• If you suffer from IBS, do not try cutting out all the fodmaps from your diet because you may only be sensitive to one of the categories
  • If possible, get the help of a registered dietitian to help you figure out which one of the fodmap categories you are sensitive to and what steps you need to take to prevent deficiencies if you do need to cut out a whole food group such as milk and dairy
  • Keep in mind that even if you are sensitive to one category of fodmaps that the other categories may have very beneficial effects and should not be cut out (see below).
Benefits of fodmaps

Fodmaps have many beneficial properties which Prof Slavin listed for us:
  • Reduced energy values (4.2 to 14.7 kJ/gram) compared to sucrose (17 kJ/gram)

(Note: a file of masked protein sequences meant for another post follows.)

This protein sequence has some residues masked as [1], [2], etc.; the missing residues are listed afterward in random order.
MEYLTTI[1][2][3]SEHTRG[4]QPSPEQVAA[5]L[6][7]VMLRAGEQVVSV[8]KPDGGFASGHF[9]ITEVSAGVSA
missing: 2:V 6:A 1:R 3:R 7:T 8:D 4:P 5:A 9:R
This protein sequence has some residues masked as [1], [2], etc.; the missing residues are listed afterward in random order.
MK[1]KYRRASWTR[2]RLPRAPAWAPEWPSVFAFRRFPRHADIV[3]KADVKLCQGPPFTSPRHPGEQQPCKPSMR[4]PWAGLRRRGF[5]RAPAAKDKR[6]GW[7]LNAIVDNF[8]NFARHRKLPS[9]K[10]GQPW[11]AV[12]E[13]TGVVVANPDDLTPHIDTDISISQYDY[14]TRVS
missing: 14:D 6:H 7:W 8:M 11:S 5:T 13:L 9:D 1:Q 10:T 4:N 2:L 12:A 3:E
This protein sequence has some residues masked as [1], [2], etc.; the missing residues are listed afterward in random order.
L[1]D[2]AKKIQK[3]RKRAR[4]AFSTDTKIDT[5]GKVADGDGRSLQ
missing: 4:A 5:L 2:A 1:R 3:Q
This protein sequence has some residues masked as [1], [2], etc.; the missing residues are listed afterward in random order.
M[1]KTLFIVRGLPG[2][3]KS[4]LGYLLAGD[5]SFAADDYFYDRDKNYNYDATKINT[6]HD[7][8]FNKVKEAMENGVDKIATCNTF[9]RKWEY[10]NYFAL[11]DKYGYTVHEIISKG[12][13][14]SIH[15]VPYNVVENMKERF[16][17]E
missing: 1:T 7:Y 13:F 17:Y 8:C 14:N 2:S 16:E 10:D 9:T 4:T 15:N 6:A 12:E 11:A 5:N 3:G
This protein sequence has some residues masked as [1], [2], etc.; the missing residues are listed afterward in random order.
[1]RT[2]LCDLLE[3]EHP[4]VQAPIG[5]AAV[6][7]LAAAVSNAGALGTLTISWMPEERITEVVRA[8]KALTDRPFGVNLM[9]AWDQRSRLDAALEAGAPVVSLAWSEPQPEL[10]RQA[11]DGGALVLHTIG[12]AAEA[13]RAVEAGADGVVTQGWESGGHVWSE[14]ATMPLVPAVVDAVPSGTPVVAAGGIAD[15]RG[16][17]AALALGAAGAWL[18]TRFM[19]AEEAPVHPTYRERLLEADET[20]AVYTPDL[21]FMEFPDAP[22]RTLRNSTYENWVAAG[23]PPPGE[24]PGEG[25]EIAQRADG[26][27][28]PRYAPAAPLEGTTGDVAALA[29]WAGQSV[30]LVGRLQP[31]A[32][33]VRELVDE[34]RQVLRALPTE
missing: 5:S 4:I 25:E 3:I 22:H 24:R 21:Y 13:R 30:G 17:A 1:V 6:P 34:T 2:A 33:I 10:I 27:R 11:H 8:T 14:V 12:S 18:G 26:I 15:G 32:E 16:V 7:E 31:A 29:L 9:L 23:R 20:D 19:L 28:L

• Low GI
  • Don't cause tooth decay
  • Prebiotic effects (i.e. prebiotics such as inulin are used by the beneficial microorganisms in the colon as a food source)

The most serious negative effect of a blanket ban on all fodmaps in the diet is that this could result in reduced intake of the above mentioned prebiotics and therefore also affect the beneficial microorganisms in the gut (Slavin, 2013).
It is, therefore, important to get professional help from a registered dietitian when you start trying to identify which fodmaps you need to avoid and also not to cut them all out of your diet indiscriminately.

Fodmaps may well be the answer to IBS, but the concept must be carefully and circumspectly applied if the patient is not going to do more harm than good.
(References: Hijova E, Chmelarova A. 2007. Short chain fatty acids and colonic health. Topical Review. Bratisl Lek Listy; 108 (8): 354 – 358; Slavin JL, 2013. Beyond Belly Aches: The implementation of fodmaps in clinical practice. Paper presented at: Nutritional Solutions CNE, Johannesburg 11 April 2013.)